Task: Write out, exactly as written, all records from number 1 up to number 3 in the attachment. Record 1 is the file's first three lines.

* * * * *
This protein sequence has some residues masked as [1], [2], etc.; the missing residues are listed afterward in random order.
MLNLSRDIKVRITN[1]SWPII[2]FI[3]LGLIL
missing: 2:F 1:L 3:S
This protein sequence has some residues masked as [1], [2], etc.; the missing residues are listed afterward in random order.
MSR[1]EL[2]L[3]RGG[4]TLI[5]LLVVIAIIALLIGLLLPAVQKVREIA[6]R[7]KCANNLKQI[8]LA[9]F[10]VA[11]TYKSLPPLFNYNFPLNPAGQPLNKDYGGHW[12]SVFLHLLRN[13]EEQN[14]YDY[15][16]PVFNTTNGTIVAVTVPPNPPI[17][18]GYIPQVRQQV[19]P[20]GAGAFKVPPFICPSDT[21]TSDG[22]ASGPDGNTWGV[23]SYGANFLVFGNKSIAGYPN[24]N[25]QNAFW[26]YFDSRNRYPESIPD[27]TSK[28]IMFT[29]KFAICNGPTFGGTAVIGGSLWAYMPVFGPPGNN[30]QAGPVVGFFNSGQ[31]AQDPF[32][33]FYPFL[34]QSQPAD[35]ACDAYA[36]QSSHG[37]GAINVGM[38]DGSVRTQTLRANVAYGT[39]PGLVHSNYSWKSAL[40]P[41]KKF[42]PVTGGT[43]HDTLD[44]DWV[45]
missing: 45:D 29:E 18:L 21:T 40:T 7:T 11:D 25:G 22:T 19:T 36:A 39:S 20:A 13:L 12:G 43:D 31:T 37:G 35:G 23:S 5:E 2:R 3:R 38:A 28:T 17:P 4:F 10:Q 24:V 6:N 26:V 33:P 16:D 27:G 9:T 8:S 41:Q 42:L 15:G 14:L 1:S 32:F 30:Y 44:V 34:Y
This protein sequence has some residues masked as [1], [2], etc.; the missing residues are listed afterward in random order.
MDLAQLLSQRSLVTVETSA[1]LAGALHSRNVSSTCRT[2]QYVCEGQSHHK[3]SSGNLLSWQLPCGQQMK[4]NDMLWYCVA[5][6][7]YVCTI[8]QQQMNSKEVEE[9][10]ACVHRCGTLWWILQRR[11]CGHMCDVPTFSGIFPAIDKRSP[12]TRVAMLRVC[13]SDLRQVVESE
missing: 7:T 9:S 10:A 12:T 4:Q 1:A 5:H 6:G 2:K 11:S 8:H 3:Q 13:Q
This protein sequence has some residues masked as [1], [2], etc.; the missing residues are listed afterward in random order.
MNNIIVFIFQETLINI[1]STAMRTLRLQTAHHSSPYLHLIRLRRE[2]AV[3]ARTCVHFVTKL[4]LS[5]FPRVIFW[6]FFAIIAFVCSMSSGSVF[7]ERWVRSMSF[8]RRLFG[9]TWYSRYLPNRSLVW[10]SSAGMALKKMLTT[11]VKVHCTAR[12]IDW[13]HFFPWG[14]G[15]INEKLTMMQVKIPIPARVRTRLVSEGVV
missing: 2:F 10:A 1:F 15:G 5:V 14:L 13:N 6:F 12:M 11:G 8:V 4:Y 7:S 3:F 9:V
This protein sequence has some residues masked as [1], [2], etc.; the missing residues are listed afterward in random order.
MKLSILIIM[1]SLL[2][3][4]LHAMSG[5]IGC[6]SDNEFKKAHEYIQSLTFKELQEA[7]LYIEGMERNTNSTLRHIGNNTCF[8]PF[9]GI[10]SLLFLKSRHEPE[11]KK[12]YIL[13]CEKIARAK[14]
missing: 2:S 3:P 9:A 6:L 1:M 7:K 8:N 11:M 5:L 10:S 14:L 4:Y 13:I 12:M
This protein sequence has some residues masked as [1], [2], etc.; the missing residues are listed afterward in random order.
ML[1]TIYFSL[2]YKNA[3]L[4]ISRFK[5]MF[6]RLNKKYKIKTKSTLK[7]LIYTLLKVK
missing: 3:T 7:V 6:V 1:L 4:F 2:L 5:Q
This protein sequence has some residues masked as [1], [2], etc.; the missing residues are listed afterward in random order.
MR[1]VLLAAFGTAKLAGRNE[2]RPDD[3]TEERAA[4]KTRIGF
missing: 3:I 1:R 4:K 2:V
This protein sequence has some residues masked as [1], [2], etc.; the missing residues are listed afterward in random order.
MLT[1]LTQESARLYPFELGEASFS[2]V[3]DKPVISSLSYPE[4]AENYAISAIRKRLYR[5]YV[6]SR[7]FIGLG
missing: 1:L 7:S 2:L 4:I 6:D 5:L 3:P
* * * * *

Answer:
This protein sequence has some residues masked as [1], [2], etc.; the missing residues are listed afterward in random order.
MLNLSRDIKVRITN[1]SWPII[2]FI[3]LGLIL
missing: 2:F 1:L 3:S
This protein sequence has some residues masked as [1], [2], etc.; the missing residues are listed afterward in random order.
MSR[1]EL[2]L[3]RGG[4]TLI[5]LLVVIAIIALLIGLLLPAVQKVREIA[6]R[7]KCANNLKQI[8]LA[9]F[10]VA[11]TYKSLPPLFNYNFPLNPAGQPLNKDYGGHW[12]SVFLHLLRN[13]EEQN[14]YDY[15][16]PVFNTTNGTIVAVTVPPNPPI[17][18]GYIPQVRQQV[19]P[20]GAGAFKVPPFICPSDT[21]TSDG[22]ASGPDGNTWGV[23]SYGANFLVFGNKSIAGYPN[24]N[25]QNAFW[26]YFDSRNRYPESIPD[27]TSK[28]IMFT[29]KFAICNGPTFGGTAVIGGSLWAYMPVFGPPGNN[30]QAGPVVGFFNSGQ[31]AQDPF[32][33]FYPFL[34]QSQPAD[35]ACDAYA[36]QSSHG[37]GAINVGM[38]DGSVRTQTLRANVAYGT[39]PGLVHSNYSWKSAL[40]P[41]KKF[42]PVTGGT[43]HDTLD[44]DWV[45]
missing: 45:D 29:E 18:L 21:T 40:T 7:T 11:D 25:G 22:T 19:T 36:A 39:S 20:A 13:L 12:G 43:D 31:T 37:G 35:G 23:S 5:E 2:R 3:R 38:A 28:T 17:P 4:F 10:Q 24:V 6:N 26:V 33:P 16:D 27:G 9:T 8:S 41:Q 42:L 15:G 14:L 1:S 32:F 30:Y 44:V 34:Y
This protein sequence has some residues masked as [1], [2], etc.; the missing residues are listed afterward in random order.
MDLAQLLSQRSLVTVETSA[1]LAGALHSRNVSSTCRT[2]QYVCEGQSHHK[3]SSGNLLSWQLPCGQQMK[4]NDMLWYCVA[5][6][7]YVCTI[8]QQQMNSKEVEE[9][10]ACVHRCGTLWWILQRR[11]CGHMCDVPTFSGIFPAIDKRSP[12]TRVAMLRVC[13]SDLRQVVESE
missing: 7:T 9:S 10:A 12:T 4:Q 1:A 5:H 6:G 2:K 11:S 8:H 3:Q 13:Q